Save Your Resume as a PDF: Not everyone uses the same operating system and word processor that you do. I use a Mac. I don't have Word—and I don't want it. My ATS can't handle .docx files. A lot of the resumes I see come through horribly garbled. PDF, or portable document format, is a simple solution if the company doesn't specify a format. Here's how to select a file format for your resume .

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From ‘Bachelor’ to father: Colton Underwood is expecting a baby with his husband

Neck up of Colton Underwood smiling in front of a light blue background

Former “Bachelor”  Colton Underwood  has been pursuing “daddyhood” (which also happens to be the name of his podcast) for more than two years, and he and his husband,  Jordan C. Brown , announced on Instagram that they will be welcoming a baby boy in the fall.

“Our little boy is coming this fall 💙” the ex-NFL player captioned  a photo carousel  featuring an ultrasound image. He also posted  a video  to share his joy about the good news.

Becoming a father “has always been a goal of mine,” Underwood said in a backstage interview when he visited TODAY earlier this year. “It’s been something that I’ve always wanted to accomplish and I never thought it was possible as a gay man.”

His path to parenthood wasn’t an easy one.

Underwood was told early on that his active sperm count was low, so he worked with doctors to determine a “plan of action” that included changes to his lifestyle, diet and workout regimens. Though his husband didn’t have the same issue, Brown made the same lifestyle changes to support Underwood.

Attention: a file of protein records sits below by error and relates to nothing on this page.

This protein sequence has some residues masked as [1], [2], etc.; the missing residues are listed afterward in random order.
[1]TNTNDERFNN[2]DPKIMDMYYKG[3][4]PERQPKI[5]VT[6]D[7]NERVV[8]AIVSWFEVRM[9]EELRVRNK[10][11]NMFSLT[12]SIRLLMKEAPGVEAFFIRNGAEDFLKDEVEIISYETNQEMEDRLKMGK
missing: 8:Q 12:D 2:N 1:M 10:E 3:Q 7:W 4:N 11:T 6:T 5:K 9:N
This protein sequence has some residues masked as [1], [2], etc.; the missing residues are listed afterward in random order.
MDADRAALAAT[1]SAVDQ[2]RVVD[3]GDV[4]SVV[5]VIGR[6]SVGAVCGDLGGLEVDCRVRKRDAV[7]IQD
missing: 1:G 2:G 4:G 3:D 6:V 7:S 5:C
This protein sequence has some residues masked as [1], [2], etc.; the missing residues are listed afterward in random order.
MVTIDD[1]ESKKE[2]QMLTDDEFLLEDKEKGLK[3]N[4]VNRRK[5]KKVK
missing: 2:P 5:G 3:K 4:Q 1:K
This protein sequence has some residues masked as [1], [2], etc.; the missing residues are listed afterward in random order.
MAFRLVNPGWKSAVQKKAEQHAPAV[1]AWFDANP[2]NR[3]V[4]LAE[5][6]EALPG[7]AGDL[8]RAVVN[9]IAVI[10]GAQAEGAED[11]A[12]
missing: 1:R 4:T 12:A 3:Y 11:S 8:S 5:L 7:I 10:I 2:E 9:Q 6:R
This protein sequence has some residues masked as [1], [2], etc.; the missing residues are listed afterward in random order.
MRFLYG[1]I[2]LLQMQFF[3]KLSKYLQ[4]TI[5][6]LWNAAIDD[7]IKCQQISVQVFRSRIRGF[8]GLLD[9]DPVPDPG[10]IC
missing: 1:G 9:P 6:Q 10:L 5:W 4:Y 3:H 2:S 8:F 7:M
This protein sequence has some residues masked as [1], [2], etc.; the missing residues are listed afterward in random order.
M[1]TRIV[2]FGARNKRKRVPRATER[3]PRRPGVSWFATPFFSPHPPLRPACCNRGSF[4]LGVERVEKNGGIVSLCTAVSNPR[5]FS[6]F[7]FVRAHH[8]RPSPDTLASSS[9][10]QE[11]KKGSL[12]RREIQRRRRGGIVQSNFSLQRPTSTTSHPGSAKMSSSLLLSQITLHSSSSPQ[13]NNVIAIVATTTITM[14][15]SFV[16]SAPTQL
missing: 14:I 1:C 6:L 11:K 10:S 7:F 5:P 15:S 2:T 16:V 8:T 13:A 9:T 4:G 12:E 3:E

Once Underwood’s sperm count “bounced back,” he and Brown began looking for a surrogate. They weren’t looking for any specific physical attributes, he said: They were in search of personality traits.

Underwood told  Men’s Health , “We want somebody deep and cool. I believe in nature versus nurture. So give us the basics and we can show this kid love.”

In the couple’s first conversation with an egg donor, they met virtually, and Brown and Underwood didn’t use video or their real names. Fatefully, Underwood shared an elevator with his egg donor: He was heading to a routine physical and she was there for testing prior to her egg retrieval.

“So for me to share an elevator ride, as silly as it sounds, was such a bonding thing and also just such reassurance that we were on the right path,” Underwood told Men’s Health.

Underwood and Brown divided their sperm between the surrogate’s 22 eggs. They ended up fertilizing three embryos and transferred the one doctors deemed the “healthiest.” The couple doesn’t know whose sperm was used, but whoever is  not  the biological father of this child will go through the process again for their second child.

Their son is expected to arrive this October.

Until then, the couple will likely continue practicing parenting skills on their two dogs, a German Shepherd and an Australian Shepherd/Border Collie mix.

“I’m more the cool and casual and calm dad,” Underwood told TODAY.com in February 2024. “He very much has to be the disciplinarian. He’s pulled me aside multiple times to let me know that I have to start disciplining the dogs because they will hate him if not.”

This story first appeared on TODAY.com.

Rosie Colosi is a reporter for TODAY Parents.

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Former Florida signee Jaden Rashada sues coach Billy Napier and others over failed $14M NIL deal

FILE -Arizona State quarterback Jaden Rashada warms up prior to an NCAA college football game against Oklahoma State Saturday, Sept. 9, 2023, in Tempe, Ariz. Former Florida recruit and current Georgia quarterback Jaden Rashada is suing Gators coach Billy Napier and the program’s top booster over a failed name, image and likeness deal worth nearly $14 million. The lawsuit filed Tuesday, May 21, 2024 in U.S. District Court in Pensacola, Fla. (AP Photo/Ross D. Franklin, File)